The General Issue Category is an industry-agnostic version of the Disclosure Topics that appear in each SASB Standard. Disclosure topics represent the industry-specific impacts of General Issue Categories. The industry-specific Disclosure Topics ensure each SASB Standard is tailored to the industry, while the General Issue Categories enable comparability across industries. For example, Health & Nutrition is a disclosure topic in the Non-Alcoholic Beverages industry, representing an industry-specific measure of the general issue of Customer Welfare. The issue of Customer Welfare, however, manifests as the Counterfeit Drugs disclosure topic in the Biotechnology & Pharmaceuticals industry. What is the relationship between General Issue Category and Disclosure Topics?
Disclosure Topics (Industry specific) for:
Professional & Commercial Services
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Companies in every segment of the industry are entrusted with customer data. Employment and temporary staffing agencies as well as data providers and consulting companies store, process, and transmit increasing amounts of sensitive personal data about employees, clients, and candidates. In addition, the clients of financial and non-financial services providers are likely to handle sensitive information and may share this information with professional and commercial services companies. The exposure of sensitive customer information through cybersecurity breaches, other malicious activities, or employee negligence may result in significant risks such as identity fraud and theft. Data breaches may compromise perception of the effectiveness of a service provider’s security measures, which could result in reputational damage and adversely impact a company’s ability to attract and retain clients.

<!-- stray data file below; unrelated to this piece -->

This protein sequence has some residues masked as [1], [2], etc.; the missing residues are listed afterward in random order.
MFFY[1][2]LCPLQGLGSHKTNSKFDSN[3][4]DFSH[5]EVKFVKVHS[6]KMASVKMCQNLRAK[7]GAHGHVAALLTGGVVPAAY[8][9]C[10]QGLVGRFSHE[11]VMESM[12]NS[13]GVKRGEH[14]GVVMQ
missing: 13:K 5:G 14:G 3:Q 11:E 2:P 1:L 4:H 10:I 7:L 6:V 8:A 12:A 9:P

Employee Engagement, Diversity & Inclusion
Workforce Diversity & Engagement
Developing a broad base of employees that are valued, respected, and supported throughout an organization is essential for the long-term growth prospects of professional and commercial services companies. Human capital is the major source of revenue generation, contributing knowledge, talent, advice, and various technical skills. While financial and non-financial service providers may have a high level of diversity among lower-level employees, they may still lack diversity among senior management. Enhancing workforce diversity, particularly among management positions, is likely to help companies attract and develop the best talent. High levels of employee engagement, fair treatment, and equitable levels of pay and advancement opportunities for all workers are all likely to contribute to increased productivity and performance through all levels of the company.
The business model of professional and commercial services companies is dependent on the development of client trust and loyalty. To ensure long-term and mutually beneficial relationships, companies seek to provide services that satisfy the highest professional standards of the industry. Professional integrity is an important governance issue in the industry, as the collective organization of professionals inside a single organization can make the detection and prevention of conflicts of interest, bias, or negligence more challenging. Training employees adequately, providing advice and distributing data free from bias and error, and taking other measures to ensure professional integrity are important both for strengthening a company’s license to operate as well as for attracting and retaining clients.